Take one part classic film comedy, add a musical score, sprinkle with high energy performances, mix liberally with top flight directing, and you’ve got Young Frankenstein. The Playhouse’s season finale is the funniest comedy of the season as well as a fitting farewell from artistic leaders, Carl Beck and Susie Baer-Collins, who are retiring after the close of this production.
Once the first notes from the talented orchestra, led by the strong conducting of Jim Boggess, are played, you will be whisked into a world straight out of a Universal horror picture illustrated by a haunting and archaic set designed by Jim Othuse, who has really topped himself with this production. The funny, inventive, and nuanced direction from Baer-Collins and Beck, combined with a superb troupe of performers, and sharp choreography from Melanie Walters will have your ribs aching from laughter when the night is through.
I’m always a bit leery when a show is changed from one medium to another because something is usually lost in the translation. However, I was quite surprised by how well this show worked as a musical. The numbers felt natural and I really enjoyed the use of metahumor as the show repeatedly acknowledges the fact that this is a musical. As good as the show was, I did think the script was a bit weaker than its source material as the musical eliminates some great scenes and jokes from the film version and replaces them with gags that are hit and miss. But any jokes that miss the mark are quickly forgotten thanks to the talented group of performers gracing the stage.
High praise is due to the talented ensemble which proves the old adage about there being no small roles. Each member is always fully involved with the show, adding delightful bits of character to their performance which made them a treat to watch. Especially entertaining were Christopher Work as Ziggy, the town idiot and Steve Krambeck, who owns the stage in a cameo as Victor Frankenstein where he displays an amazing singing voice as he persuades Frederick to “Join the Family Business”.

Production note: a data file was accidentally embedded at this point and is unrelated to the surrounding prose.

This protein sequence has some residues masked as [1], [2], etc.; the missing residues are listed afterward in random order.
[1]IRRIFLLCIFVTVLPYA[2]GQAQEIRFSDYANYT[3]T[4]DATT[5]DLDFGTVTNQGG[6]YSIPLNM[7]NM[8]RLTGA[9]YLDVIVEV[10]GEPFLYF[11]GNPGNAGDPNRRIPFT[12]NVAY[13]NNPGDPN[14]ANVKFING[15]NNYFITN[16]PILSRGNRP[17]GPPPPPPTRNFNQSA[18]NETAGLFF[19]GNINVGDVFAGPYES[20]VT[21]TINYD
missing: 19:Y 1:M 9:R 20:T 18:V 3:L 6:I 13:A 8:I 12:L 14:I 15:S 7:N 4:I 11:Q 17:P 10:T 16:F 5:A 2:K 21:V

Ablan Roblin has a heavy load to bear as Dr. Frederick Frankenstein/Fronkunsteen. Blessed with a fine, tenor voice, Roblin does well with the singing part of the role, but he lacked an x factor that I believe was necessary for the character on the acting side. Roblin also had a few moments where his projection and diction weakened and he also sped over a couple of lines that would have been hilarious with a slower pace and slight change of delivery. That being said, he also has some shining moments such as when he meets Igor (“Together Again for the First Time) and when he attempts to persuade the Monster that he is loved (“Man About Town”).
This night belonged to Spencer Williams who seemed to be channeling Marty Feldman in his interpretation of Frankenstein’s servant, Igor/Eyegor. From the moment Williams makes his first entrance, he had the crowd eating out of the palm of his hand. With subtle shifts of expression, brilliant phrasing, and a hunched over, rubbery kneed posture, Williams stole every scene he was in and gave one of the three strongest performances seen on a Omaha stage this season.
Equally brilliant was Judy Radcliff as Frau Blucher, the housekeeper and girlfriend of the late Victor Frankenstein. Matching Williams’ Igor step for step with her impeccable comic timing, Ms Radcliff had the audience rolling in the aisles with her stonefaced, overenunciating, surly antics. Proving just as effective on the musical side, Ms Radcliff has one of the evening’s best numbers as her powerful alto voice belts out “He Was My Boyfriend”.
Kirstin Kluver has a nice turn as Inga, Dr. Frankenstein’s lab assistant. Utilizing a flawless Swedish accent, Ms Kluver infuses Inga with a balanced blend of sweetness and sultriness. Her impressive soprano voice also delighted the audience with renditions of “Roll in the Hay” and “Listen to Your Heart”.
Ryan Pivonka does an exceptional job with the role of the Monster. Despite being limited to grunts for most of the show, Pivonka manages to put meaning behind those grunts so you always know what the Monster is thinking. He also has an expertly developed sense of movement as his clunky steps as the Monster still have a type of grace and fluidity about them.
Julia Mackenzie is one of the show’s highlights as Dr. Frankenstein’s fiancée, Julia. Though engaged to Frederick, Ms Mackenzie’s Julia is clearly in love with herself. So vain is she that Frederick is only allowed physical contact with her in his dreams (“Please Don’t Touch Me). Ms. Mackenzie’s devastating comic acumen and soaring vocals provided some very nice moments in the production.
Joe Dignoti is a hoot in the dual role of Inspector Kemp/the Hermit. As Inspector Kemp, Dignoti keeps the audience in stitches with his stiff right arm and left leg and a brilliantly over the top accent. He’s even funnier as the blind hermit who pleads with God to “Please Send Me Someone” with a facile bass. Dignoti’s accidental torturing of the Monster as the Hermit is one of the funniest scenes in the play.
Ultimately the show is a truly satisfying night of entertainment and a classic example of the void that will be left in the theatre community after Beck and Baer-Collins take their final bows. Don’t miss the opportunity to see them shine one last time through this production.
Young Frankenstein plays at the Omaha Playhouse until June 29. Performances are Wednesday-Saturday at 7:30pm and Sundays at 2pm. Tickets cost $40 ($24 for students). Call the theatre for reservations at 402-553-0800. The Omaha Playhouse is located at 6915 Cass St in Omaha, NE.